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Cisco security GM discusses plan for infosec domination

Cisco believes CISOs are overwhelmed by too many security products and vendors, and the company introduced a new platform, ominously code-named Thanos, to help enterprises.

But despite being named after the Marvel Comics megavillain, Cisco’s SecureX platform isn’t necessarily designed to wipe out half of all existing security products within enterprise environments. Instead, Cisco is taking a different approach by opening up the platform, which was unveiled last month, and integrating with third parties.

Gee Rittenhouse, senior vice president and general manager of Cisco’s Security Business Group (SBG), said the aim of SecureX is to tie not only Cisco products together, but other vendor offerings as well. “We’ve been working really hard on taking the security problem and reducing it to its simplest form,” he told SearchSecurity at RSA Conference 2020 last month.

That isn’t to say that all security products are effective; many “are supposed to have a bigger impact than they actually do,” Rittenhouse said. Nevertheless, the SBG strategy for SecureX is to establish partnerships with third parties and invite them to integrate with the platform, he said, rather than Cisco trying to be everything to everyone. In this interview, Rittenhouse discusses the evolution of SecureX, how Cisco’s security strategy has shifted over the last decade and the company’s plan to change the infosec industry.

Editor’s note: This interview was edited for clarity and length.

How did the idea for SecureX come about?

Gee Rittenhouse CiscoGee Rittenhouse

Gee Rittenhouse: We thought initially if we had a solution for every one of the major threats vectors — email, endpoint, firewalls, cloud, etc. — for one vendor, Cisco, then that would be enough. You buy Cisco networking and you buy Cisco security and that transactional model will simplify the industry. And we realized very quickly that didn’t do anything except put a name on a box. Then the second thing we thought was this: What happens if we take all these different things and integrate the back end together so that when I see a threat on email, I can block on my endpoint? We stitch all this together [via the SecureX framework] on behalf of the customer, and not only does the blocking happen automatically but you also get better protection and higher efficacy. We’d tell people we had an integrated architecture. And the customers would look at us and say ‘Really? I don’t feel that. You’ve got a portal over here, and a portal over there’ and so on. And we’d say, ‘Look, we’ve worked for three years integrating this together and we have the highest efficacy.’ And they’d say, ‘Well, everybody has their numbers …’

About a couple of years ago, we said we’ve simplified the buying model and simplified the back end. Let’s try to simplify the user experience. But you have to be very careful with that. The classic approach is to build a platform, and everyone jumps on the platform and if you only have Cisco stuff, life is great. But, of course, there are other platforms and other products. We wanted to be precise about how we do this, so we picked a particular use case around investigations. It’s an important use case. We built this very simple investigation tool [Cisco Threat Response] that you can think about as the Google search of security. Within five seconds, you can find out that you don’t have [a specific threat] in your environment, or yes, you do and here’s how to block it and respond. The tool had the fastest rate of adoption of any of our products in Cisco’s history. It’s massively successful. More than 8,000 customers use it every day as their investigation tool.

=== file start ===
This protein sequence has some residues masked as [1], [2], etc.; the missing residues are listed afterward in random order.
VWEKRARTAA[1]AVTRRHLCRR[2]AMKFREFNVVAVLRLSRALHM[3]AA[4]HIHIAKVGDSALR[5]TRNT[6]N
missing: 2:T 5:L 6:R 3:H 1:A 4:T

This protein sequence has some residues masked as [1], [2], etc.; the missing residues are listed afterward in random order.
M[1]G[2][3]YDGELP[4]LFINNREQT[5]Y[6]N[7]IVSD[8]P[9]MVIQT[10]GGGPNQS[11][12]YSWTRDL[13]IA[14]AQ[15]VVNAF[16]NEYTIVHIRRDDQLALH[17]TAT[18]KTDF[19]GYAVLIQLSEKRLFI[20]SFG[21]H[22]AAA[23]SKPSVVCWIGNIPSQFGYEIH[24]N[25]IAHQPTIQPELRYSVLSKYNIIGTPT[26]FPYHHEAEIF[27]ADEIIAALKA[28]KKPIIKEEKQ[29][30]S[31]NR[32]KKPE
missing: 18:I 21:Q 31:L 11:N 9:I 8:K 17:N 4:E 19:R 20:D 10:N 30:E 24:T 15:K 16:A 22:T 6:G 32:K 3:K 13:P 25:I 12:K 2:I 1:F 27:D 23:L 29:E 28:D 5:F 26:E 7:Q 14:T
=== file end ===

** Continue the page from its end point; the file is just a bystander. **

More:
Were you expecting that kind of adoption for Cisco Threat Response?

Rittenhouse: No. We were not. There were two things we weren’t expecting. We weren’t expecting the response in terms in usage. We thought there’d be a few customers using it. The other thing that we didn’t expect was a whole use community came together to, for example, integrate vendor X into the tool and publish the connectors on GitHub. A whole user community has evolved around that platform and extended the capability of it. In both cases, we were quite surprised.

When we saw how that worked, saw the business model, and we understood how people consumed it, we attached it to everything and then said ‘Let’s take the next step’ with analytics and security postures. We asked what a day in the life for security professional was. They’re flooded with noise and threats and alerts. They have to be able to decipher all of that — can the platform do that automatically on their behalf? That’s what we’re doing with SecureX, and the feedback has been super positive

What kind of feedback did you get from customers prior to Cisco Threat Response and SecureX? Did they have an idea of what they wanted?

There is only a handful of true, successful platform businesses in the world; it’s very hard to attract that community and achieve that scale.
Gee RittenhouseSVP and GM, Cisco